The Socialist government led by technocrat Gordon Bajnai since April 2009 made painful budget cuts to reduce the deficit under a deal led by the International Monetary Fund, which provided emergency financing for Hungary amid a crisis in 2008.

The budget cuts have helped stabilize Hungary's finances and rebuild investors' confidence but worsened the recession. The preliminary results confirmed the pre-election polls that Hungarians overwhelmingly are looking for a change in government and are looking to the conservatives for solutions because the Socialists failed.

Sudan: Voters waited in line for hours in the sun, to participate in Sudan's complex and controversial elections, according to Pakistan's The News.

Officials spent months preparing for the polls, but confusion soon erupted on Sunday as center after center, sometimes hours into the voting, discovered that voters were using the wrong ballot papers or that names or symbols of candidates were either missing or incorrect. Votes are being cast for two presidents, 24 governors and 26 state and national assemblies, using three different voting systems and up to 12 ballots.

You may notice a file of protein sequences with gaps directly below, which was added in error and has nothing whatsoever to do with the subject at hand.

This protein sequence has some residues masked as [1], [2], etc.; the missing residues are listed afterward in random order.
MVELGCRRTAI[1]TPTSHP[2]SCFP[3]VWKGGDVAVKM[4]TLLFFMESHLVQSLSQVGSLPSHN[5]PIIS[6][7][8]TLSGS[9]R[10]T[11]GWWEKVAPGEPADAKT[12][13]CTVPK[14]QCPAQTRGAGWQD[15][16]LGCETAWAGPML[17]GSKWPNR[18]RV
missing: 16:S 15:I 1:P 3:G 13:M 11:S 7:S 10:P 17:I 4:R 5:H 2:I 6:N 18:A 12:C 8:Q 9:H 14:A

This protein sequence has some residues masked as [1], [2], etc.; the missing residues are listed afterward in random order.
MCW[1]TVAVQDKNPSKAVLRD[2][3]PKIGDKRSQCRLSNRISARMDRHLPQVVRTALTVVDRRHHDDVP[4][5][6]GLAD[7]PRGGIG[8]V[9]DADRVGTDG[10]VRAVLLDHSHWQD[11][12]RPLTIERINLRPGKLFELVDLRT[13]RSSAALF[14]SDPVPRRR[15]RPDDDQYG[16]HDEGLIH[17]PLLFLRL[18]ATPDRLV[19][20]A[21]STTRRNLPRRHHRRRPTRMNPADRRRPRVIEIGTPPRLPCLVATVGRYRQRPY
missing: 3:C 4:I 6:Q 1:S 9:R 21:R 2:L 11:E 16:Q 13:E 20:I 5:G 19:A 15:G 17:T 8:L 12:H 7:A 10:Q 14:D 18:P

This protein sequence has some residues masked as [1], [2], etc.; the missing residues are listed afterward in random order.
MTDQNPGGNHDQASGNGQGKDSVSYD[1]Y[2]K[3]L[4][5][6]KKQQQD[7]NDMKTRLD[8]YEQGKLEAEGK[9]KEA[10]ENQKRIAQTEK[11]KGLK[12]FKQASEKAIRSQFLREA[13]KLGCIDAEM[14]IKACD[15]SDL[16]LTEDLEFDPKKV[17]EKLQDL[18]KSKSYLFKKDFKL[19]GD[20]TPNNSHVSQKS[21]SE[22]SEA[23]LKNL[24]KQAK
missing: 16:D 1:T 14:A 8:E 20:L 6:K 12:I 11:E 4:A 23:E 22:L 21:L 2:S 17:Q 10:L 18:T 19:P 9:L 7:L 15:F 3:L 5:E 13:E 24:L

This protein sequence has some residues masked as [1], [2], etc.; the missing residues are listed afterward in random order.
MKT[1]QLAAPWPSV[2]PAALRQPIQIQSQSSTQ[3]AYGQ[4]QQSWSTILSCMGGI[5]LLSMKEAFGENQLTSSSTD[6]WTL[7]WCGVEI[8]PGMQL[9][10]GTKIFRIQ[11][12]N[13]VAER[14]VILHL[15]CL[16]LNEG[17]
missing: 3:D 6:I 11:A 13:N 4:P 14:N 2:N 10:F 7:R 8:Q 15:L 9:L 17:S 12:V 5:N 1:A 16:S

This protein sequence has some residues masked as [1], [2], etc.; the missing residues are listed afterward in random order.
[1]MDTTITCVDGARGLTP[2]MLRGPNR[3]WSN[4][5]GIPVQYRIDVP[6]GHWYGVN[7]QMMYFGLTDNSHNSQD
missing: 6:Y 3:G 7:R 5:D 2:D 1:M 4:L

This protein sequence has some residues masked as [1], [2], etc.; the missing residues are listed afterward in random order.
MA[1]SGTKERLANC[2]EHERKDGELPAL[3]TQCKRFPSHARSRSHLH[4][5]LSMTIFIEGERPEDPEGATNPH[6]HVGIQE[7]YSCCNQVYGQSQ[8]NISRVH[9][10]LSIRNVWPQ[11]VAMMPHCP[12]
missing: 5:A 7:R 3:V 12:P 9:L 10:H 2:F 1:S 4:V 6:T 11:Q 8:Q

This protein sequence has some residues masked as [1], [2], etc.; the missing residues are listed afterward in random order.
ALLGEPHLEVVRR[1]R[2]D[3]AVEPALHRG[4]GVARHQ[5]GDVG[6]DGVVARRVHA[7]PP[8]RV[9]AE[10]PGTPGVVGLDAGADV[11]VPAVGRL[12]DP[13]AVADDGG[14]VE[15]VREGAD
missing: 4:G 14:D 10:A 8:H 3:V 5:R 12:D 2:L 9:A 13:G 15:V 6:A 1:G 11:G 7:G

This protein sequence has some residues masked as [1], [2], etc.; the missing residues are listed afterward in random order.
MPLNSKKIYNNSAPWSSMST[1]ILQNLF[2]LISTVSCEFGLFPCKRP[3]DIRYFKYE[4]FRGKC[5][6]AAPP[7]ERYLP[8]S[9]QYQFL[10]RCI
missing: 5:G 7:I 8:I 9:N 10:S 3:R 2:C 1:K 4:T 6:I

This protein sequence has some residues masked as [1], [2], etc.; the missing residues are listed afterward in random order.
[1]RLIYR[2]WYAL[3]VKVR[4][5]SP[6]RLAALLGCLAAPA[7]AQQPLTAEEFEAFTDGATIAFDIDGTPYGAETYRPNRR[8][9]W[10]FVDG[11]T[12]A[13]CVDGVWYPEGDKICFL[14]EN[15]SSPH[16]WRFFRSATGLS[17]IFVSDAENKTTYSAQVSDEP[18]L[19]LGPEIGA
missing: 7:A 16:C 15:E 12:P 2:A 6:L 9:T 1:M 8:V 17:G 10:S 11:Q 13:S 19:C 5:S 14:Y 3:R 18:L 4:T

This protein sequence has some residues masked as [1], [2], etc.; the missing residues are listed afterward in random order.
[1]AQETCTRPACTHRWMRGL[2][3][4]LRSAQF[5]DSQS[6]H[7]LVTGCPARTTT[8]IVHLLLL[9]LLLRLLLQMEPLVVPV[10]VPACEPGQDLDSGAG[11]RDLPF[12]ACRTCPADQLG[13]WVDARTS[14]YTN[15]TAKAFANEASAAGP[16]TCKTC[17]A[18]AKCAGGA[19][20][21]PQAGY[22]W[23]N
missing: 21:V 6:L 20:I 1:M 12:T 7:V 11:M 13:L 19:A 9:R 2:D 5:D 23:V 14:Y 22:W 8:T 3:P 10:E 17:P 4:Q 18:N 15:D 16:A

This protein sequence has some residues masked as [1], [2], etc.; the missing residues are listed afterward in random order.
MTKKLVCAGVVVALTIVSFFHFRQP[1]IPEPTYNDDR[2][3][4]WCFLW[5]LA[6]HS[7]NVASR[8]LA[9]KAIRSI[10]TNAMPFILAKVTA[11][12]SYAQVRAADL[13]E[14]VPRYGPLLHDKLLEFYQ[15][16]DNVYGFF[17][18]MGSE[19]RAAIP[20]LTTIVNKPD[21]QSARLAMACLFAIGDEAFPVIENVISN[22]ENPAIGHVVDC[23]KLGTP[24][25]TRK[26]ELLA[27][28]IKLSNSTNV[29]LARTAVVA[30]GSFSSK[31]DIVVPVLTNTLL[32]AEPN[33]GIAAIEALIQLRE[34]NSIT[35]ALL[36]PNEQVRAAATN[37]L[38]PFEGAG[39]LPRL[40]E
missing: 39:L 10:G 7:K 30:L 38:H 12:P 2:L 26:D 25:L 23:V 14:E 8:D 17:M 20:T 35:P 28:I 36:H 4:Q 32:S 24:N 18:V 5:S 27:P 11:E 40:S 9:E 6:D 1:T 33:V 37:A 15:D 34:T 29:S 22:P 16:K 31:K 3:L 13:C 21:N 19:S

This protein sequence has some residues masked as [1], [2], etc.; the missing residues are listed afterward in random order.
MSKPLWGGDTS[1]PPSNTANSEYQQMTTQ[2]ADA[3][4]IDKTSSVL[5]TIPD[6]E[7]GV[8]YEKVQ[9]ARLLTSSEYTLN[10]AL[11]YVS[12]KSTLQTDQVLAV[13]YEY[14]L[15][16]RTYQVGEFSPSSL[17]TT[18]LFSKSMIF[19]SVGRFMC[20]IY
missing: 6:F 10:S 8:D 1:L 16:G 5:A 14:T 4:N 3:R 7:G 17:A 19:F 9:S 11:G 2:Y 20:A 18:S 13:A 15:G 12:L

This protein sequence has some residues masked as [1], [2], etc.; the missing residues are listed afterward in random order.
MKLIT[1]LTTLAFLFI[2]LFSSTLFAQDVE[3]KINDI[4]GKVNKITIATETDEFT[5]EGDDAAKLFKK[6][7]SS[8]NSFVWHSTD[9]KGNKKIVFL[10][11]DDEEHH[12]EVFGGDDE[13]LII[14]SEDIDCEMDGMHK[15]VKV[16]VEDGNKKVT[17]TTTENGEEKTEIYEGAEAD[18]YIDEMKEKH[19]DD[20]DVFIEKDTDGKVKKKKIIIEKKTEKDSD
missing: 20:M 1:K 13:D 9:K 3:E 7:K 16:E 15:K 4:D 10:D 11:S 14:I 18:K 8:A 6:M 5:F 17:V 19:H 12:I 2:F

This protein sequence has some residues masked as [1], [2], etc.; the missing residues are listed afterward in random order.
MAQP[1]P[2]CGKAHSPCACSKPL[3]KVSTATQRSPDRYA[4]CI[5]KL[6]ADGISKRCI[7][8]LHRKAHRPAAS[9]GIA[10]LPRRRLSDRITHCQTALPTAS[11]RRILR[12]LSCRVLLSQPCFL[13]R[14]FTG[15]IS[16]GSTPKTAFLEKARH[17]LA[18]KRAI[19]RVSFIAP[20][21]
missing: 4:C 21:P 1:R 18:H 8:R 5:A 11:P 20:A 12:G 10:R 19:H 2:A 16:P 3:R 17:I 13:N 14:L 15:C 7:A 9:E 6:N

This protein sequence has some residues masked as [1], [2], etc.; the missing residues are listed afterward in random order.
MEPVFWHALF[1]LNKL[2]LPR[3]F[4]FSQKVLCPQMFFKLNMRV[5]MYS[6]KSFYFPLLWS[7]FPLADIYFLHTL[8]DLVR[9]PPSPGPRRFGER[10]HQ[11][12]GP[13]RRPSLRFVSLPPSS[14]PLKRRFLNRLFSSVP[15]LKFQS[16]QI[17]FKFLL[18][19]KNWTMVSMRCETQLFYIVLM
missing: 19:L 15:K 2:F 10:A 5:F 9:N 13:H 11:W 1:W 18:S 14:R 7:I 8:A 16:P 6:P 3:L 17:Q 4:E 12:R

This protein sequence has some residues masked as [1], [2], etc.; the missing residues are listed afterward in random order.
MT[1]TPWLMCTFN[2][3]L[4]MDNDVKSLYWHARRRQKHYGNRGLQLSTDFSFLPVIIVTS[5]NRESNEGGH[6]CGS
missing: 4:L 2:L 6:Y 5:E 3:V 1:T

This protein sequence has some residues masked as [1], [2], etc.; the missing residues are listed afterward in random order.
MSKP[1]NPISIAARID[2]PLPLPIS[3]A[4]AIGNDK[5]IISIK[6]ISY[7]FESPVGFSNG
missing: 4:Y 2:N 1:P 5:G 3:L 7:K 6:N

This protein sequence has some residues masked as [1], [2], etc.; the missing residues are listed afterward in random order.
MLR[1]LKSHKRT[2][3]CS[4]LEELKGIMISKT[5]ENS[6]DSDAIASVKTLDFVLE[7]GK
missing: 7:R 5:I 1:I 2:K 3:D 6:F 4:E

Many opposition parties boycotted the elections, citing widespread fraud before the voting even began.

The National Elections Commission had insisted it was ready, despite demands from the opposition for a short delay to ensure the process ran smoothly. One election official said the system was foolproof. In fact, it has proven to be just foolhardy, poorly prepared and poorly managed.

Mexico: Multiple news services reported on 10 April that an explosive device was thrown over the fence of the U.S. Consulate General compound in Nuevo Laredo, Mexico, detonating behind the American Citizens Service (ACS) building. No injuries were reported though the building may have sustained minor damage.

This is the second recent attack against US official persons or property in the border region. The cartels seem to want American officials to leave the buffer zone they are constructing south of the Texas border.

End of NightWatch for 11 April.